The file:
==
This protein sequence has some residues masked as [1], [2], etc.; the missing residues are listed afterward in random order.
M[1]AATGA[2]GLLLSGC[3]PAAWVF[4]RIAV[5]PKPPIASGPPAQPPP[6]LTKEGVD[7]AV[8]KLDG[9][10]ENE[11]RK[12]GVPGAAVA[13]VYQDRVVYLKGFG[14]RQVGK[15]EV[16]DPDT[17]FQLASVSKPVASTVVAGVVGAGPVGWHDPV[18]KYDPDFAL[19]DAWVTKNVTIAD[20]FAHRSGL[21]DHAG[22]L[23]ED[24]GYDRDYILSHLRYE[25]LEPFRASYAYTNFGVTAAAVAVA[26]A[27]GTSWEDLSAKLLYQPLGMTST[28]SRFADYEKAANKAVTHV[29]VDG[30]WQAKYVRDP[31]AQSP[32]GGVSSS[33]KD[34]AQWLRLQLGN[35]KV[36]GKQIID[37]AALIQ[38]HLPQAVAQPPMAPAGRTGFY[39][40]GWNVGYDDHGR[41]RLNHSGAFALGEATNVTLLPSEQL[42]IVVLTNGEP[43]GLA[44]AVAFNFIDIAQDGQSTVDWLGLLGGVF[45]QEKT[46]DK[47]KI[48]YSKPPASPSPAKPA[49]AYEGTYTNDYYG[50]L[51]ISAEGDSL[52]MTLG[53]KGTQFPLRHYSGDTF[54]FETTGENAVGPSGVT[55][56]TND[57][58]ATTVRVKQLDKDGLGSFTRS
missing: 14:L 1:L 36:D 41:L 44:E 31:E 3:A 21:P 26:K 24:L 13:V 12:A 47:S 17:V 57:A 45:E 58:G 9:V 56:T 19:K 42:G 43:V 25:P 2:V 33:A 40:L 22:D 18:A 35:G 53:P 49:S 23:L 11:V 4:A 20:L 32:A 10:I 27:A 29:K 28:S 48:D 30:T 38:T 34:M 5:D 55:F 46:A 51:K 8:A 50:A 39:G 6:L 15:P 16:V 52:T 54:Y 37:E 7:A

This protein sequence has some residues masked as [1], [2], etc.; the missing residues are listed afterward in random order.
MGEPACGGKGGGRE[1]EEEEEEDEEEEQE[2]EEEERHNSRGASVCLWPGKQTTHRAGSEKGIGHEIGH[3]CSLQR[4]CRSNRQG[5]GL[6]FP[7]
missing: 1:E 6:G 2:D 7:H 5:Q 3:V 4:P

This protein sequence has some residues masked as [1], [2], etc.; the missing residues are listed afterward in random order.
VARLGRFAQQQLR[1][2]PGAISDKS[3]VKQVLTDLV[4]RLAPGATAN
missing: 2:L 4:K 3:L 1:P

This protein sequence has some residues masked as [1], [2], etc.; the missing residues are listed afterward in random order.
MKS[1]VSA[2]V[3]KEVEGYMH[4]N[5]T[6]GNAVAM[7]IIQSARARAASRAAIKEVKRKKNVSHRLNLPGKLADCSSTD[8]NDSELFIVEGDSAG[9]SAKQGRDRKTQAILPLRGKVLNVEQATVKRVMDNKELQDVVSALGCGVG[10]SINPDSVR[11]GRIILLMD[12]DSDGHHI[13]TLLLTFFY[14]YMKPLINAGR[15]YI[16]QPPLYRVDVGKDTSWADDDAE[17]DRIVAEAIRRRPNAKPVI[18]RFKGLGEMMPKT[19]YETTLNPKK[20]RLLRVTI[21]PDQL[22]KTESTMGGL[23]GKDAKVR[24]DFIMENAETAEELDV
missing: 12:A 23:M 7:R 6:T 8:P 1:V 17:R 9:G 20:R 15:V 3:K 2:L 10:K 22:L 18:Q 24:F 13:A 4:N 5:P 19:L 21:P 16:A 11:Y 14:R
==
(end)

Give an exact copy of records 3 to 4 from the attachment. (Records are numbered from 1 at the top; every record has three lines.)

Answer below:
This protein sequence has some residues masked as [1], [2], etc.; the missing residues are listed afterward in random order.
VARLGRFAQQQLR[1][2]PGAISDKS[3]VKQVLTDLV[4]RLAPGATAN
missing: 2:L 4:K 3:L 1:P

This protein sequence has some residues masked as [1], [2], etc.; the missing residues are listed afterward in random order.
MKS[1]VSA[2]V[3]KEVEGYMH[4]N[5]T[6]GNAVAM[7]IIQSARARAASRAAIKEVKRKKNVSHRLNLPGKLADCSSTD[8]NDSELFIVEGDSAG[9]SAKQGRDRKTQAILPLRGKVLNVEQATVKRVMDNKELQDVVSALGCGVG[10]SINPDSVR[11]GRIILLMD[12]DSDGHHI[13]TLLLTFFY[14]YMKPLINAGR[15]YI[16]QPPLYRVDVGKDTSWADDDAE[17]DRIVAEAIRRRPNAKPVI[18]RFKGLGEMMPKT[19]YETTLNPKK[20]RLLRVTI[21]PDQL[22]KTESTMGGL[23]GKDAKVR[24]DFIMENAETAEELDV
missing: 12:A 23:M 7:R 6:T 8:P 1:V 17:R 9:G 20:R 15:V 3:K 2:L 10:K 22:L 18:Q 24:F 13:A 4:N 5:P 19:L 21:P 16:A 11:Y 14:R